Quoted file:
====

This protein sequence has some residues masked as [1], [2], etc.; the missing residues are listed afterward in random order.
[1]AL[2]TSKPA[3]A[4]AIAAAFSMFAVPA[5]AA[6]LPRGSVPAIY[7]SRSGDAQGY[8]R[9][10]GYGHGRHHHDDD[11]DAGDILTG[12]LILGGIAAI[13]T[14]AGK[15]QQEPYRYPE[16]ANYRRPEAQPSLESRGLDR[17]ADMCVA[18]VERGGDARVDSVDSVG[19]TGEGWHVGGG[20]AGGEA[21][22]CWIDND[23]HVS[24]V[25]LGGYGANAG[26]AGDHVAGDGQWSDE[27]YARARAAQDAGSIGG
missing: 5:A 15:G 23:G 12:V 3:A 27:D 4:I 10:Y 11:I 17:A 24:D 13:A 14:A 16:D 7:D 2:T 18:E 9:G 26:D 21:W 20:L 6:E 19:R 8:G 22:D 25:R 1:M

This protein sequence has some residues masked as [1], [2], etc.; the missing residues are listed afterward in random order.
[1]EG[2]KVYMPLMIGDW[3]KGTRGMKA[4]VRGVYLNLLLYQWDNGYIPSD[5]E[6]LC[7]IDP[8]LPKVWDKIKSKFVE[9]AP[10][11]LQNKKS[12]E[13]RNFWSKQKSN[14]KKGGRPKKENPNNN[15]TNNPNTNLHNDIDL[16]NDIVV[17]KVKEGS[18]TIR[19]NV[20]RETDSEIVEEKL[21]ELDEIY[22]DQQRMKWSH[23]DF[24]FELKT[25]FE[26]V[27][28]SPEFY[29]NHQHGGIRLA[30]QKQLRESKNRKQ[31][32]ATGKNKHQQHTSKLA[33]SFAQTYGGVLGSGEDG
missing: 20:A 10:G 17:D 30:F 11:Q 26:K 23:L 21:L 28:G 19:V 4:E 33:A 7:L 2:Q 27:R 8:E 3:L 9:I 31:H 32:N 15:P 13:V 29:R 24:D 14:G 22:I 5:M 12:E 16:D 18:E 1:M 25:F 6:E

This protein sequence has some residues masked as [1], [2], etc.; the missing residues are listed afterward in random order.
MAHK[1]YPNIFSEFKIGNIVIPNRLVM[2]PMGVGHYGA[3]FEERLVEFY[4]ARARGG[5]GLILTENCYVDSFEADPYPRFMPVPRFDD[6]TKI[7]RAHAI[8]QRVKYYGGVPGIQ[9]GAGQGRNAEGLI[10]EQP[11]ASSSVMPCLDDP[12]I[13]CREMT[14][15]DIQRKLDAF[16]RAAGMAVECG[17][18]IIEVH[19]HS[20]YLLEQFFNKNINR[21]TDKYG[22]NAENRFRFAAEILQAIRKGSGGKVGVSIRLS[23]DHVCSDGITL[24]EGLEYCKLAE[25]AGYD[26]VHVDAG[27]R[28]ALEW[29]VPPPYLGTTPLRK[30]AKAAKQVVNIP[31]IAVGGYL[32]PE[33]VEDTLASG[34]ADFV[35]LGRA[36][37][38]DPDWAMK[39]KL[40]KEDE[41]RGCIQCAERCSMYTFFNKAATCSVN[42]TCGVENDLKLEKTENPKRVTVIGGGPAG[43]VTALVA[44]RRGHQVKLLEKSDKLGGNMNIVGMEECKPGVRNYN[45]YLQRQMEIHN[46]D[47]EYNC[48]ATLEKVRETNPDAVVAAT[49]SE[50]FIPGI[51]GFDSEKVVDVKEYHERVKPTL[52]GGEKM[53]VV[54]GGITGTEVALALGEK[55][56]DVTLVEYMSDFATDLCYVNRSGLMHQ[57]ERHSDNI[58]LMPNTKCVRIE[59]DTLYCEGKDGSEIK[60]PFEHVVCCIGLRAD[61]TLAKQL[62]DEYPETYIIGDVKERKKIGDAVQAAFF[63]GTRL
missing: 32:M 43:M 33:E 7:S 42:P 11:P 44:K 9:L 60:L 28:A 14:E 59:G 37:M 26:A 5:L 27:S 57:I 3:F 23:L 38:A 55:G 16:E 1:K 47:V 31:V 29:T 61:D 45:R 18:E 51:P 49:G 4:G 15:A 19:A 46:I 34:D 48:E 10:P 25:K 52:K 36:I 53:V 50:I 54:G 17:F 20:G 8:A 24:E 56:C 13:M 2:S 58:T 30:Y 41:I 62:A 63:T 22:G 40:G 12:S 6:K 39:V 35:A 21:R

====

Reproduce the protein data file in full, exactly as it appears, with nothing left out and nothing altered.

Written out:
This protein sequence has some residues masked as [1], [2], etc.; the missing residues are listed afterward in random order.
[1]AL[2]TSKPA[3]A[4]AIAAAFSMFAVPA[5]AA[6]LPRGSVPAIY[7]SRSGDAQGY[8]R[9][10]GYGHGRHHHDDD[11]DAGDILTG[12]LILGGIAAI[13]T[14]AGK[15]QQEPYRYPE[16]ANYRRPEAQPSLESRGLDR[17]ADMCVA[18]VERGGDARVDSVDSVG[19]TGEGWHVGGG[20]AGGEA[21][22]CWIDND[23]HVS[24]V[25]LGGYGANAG[26]AGDHVAGDGQWSDE[27]YARARAAQDAGSIGG
missing: 5:A 15:G 23:G 12:V 3:A 27:D 4:I 10:Y 11:I 17:A 24:D 13:A 14:A 16:D 7:D 2:T 18:E 9:G 26:D 21:W 20:L 6:E 19:R 8:G 22:D 25:R 1:M

This protein sequence has some residues masked as [1], [2], etc.; the missing residues are listed afterward in random order.
[1]EG[2]KVYMPLMIGDW[3]KGTRGMKA[4]VRGVYLNLLLYQWDNGYIPSD[5]E[6]LC[7]IDP[8]LPKVWDKIKSKFVE[9]AP[10][11]LQNKKS[12]E[13]RNFWSKQKSN[14]KKGGRPKKENPNNN[15]TNNPNTNLHNDIDL[16]NDIVV[17]KVKEGS[18]TIR[19]NV[20]RETDSEIVEEKL[21]ELDEIY[22]DQQRMKWSH[23]DF[24]FELKT[25]FE[26]V[27][28]SPEFY[29]NHQHGGIRLA[30]QKQLRESKNRKQ[31][32]ATGKNKHQQHTSKLA[33]SFAQTYGGVLGSGEDG
missing: 20:A 10:G 17:D 30:F 11:Q 26:K 23:L 21:L 28:G 19:V 4:E 33:A 7:L 2:Q 27:R 8:E 3:L 9:I 31:H 32:N 15:P 13:V 29:R 24:D 14:G 22:I 5:M 12:E 16:D 18:E 1:M 25:F 6:E

This protein sequence has some residues masked as [1], [2], etc.; the missing residues are listed afterward in random order.
MAHK[1]YPNIFSEFKIGNIVIPNRLVM[2]PMGVGHYGA[3]FEERLVEFY[4]ARARGG[5]GLILTENCYVDSFEADPYPRFMPVPRFDD[6]TKI[7]RAHAI[8]QRVKYYGGVPGIQ[9]GAGQGRNAEGLI[10]EQP[11]ASSSVMPCLDDP[12]I[13]CREMT[14][15]DIQRKLDAF[16]RAAGMAVECG[17][18]IIEVH[19]HS[20]YLLEQFFNKNINR[21]TDKYG[22]NAENRFRFAAEILQAIRKGSGGKVGVSIRLS[23]DHVCSDGITL[24]EGLEYCKLAE[25]AGYD[26]VHVDAG[27]R[28]ALEW[29]VPPPYLGTTPLRK[30]AKAAKQVVNIP[31]IAVGGYL[32]PE[33]VEDTLASG[34]ADFV[35]LGRA[36][37][38]DPDWAMK[39]KL[40]KEDE[41]RGCIQCAERCSMYTFFNKAATCSVN[42]TCGVENDLKLEKTENPKRVTVIGGGPAG[43]VTALVA[44]RRGHQVKLLEKSDKLGGNMNIVGMEECKPGVRNYN[45]YLQRQMEIHN[46]D[47]EYNC[48]ATLEKVRETNPDAVVAAT[49]SE[50]FIPGI[51]GFDSEKVVDVKEYHERVKPTL[52]GGEKM[53]VV[54]GGITGTEVALALGEK[55][56]DVTLVEYMSDFATDLCYVNRSGLMHQ[57]ERHSDNI[58]LMPNTKCVRIE[59]DTLYCEGKDGSEIK[60]PFEHVVCCIGLRAD[61]TLAKQL[62]DEYPETYIIGDVKERKKIGDAVQAAFF[63]GTRL
missing: 32:M 43:M 33:E 7:S 42:P 11:P 44:K 9:L 60:L 28:A 14:E 59:G 37:M 26:A 5:L 27:S 57:I 3:F 23:L 38:A 55:G 16:E 1:K 47:V 31:V 29:T 61:D 45:R 18:E 51:P 49:G 4:G 15:A 19:A 46:I 34:D 48:E 10:P 25:K 52:K 36:I 53:V 50:I 54:G 17:F 20:G 8:A 24:E 56:C 13:M 2:S 58:T 30:Y 41:I 62:A 63:T 22:G 40:G 12:S 6:K 39:V 35:A 21:R